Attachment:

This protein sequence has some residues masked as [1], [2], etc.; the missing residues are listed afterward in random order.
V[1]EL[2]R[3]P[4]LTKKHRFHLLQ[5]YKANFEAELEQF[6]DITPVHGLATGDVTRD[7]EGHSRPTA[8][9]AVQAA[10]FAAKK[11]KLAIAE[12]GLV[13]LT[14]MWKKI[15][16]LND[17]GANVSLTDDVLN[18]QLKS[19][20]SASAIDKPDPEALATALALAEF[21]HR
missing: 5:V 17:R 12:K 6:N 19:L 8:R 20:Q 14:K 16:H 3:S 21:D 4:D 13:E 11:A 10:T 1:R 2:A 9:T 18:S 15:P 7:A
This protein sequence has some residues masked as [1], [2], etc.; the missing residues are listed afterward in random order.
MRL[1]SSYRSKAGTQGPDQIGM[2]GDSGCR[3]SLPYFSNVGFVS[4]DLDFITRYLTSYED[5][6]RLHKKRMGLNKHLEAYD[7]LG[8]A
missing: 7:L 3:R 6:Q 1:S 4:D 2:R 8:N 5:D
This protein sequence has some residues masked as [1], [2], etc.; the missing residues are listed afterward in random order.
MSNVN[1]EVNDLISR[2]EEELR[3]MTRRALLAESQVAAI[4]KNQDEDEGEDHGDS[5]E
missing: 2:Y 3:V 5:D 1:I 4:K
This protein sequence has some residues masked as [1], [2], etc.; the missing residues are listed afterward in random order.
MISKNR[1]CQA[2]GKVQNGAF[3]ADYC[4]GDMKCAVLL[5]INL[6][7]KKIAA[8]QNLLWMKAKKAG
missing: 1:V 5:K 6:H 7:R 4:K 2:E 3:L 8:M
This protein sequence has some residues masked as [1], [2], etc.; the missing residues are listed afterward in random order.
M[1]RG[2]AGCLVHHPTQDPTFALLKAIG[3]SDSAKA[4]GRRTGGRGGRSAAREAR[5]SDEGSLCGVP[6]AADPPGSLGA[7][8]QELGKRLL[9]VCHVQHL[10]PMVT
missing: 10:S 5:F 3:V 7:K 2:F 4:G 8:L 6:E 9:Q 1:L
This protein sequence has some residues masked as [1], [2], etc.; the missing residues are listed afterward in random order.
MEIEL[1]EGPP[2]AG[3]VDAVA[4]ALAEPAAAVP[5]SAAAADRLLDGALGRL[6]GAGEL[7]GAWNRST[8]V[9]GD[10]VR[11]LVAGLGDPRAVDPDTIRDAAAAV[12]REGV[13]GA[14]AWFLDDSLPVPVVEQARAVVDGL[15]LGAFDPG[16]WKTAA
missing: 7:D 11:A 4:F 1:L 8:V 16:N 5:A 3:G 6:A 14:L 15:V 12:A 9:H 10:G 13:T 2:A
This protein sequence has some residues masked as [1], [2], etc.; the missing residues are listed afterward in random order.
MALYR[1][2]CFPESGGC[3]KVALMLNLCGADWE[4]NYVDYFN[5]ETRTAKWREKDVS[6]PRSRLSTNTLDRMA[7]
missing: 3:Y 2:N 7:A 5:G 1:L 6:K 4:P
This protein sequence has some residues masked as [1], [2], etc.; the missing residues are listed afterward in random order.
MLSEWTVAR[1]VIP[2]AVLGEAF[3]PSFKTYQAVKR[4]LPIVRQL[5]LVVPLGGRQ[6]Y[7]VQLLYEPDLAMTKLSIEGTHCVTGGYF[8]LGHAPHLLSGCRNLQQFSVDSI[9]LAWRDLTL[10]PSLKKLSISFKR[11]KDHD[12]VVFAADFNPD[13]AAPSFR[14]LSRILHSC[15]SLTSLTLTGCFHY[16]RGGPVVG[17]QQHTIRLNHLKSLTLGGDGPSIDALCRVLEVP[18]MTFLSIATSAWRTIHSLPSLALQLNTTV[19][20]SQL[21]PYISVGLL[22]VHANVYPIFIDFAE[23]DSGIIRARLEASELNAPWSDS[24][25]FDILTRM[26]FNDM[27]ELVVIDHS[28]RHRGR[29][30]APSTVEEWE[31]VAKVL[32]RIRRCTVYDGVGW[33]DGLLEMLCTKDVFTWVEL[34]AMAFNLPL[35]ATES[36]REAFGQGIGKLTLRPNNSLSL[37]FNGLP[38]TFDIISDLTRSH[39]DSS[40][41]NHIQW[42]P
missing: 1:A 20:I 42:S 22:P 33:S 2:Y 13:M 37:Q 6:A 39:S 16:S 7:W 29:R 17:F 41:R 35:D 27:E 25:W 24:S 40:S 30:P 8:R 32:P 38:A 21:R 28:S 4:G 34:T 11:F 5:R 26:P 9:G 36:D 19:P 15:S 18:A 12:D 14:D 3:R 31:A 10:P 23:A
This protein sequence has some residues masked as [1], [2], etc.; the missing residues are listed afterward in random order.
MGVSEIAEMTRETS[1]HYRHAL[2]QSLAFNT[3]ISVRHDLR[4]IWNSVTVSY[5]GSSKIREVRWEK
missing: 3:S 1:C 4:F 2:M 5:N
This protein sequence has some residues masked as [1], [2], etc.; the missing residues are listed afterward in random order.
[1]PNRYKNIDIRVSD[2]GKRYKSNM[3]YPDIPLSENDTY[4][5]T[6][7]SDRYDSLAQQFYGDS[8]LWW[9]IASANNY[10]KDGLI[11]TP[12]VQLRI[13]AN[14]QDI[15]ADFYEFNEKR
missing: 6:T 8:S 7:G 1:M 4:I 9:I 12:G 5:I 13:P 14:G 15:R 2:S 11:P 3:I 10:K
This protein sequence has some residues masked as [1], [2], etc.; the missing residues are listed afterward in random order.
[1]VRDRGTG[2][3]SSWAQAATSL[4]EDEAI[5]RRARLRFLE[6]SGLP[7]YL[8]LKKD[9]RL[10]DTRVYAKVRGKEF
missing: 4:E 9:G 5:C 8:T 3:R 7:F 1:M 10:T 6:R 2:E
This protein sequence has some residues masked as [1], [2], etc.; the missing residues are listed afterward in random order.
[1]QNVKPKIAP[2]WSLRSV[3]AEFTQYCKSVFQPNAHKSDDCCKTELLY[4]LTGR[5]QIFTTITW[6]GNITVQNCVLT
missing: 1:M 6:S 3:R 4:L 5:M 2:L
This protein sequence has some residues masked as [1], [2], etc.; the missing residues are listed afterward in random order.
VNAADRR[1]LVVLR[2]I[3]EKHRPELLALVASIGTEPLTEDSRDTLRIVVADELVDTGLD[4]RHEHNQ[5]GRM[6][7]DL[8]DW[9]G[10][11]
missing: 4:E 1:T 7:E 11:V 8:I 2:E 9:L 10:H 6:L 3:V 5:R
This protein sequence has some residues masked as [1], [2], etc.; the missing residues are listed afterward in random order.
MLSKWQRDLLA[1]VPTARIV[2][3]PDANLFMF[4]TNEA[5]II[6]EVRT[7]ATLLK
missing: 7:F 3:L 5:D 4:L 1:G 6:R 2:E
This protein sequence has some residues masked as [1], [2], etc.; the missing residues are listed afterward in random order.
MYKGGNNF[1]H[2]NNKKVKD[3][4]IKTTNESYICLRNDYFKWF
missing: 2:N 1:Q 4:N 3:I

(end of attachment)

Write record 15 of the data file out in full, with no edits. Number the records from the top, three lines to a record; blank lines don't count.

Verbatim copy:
This protein sequence has some residues masked as [1], [2], etc.; the missing residues are listed afterward in random order.
MYKGGNNF[1]H[2]NNKKVKD[3][4]IKTTNESYICLRNDYFKWF
missing: 2:N 1:Q 4:N 3:I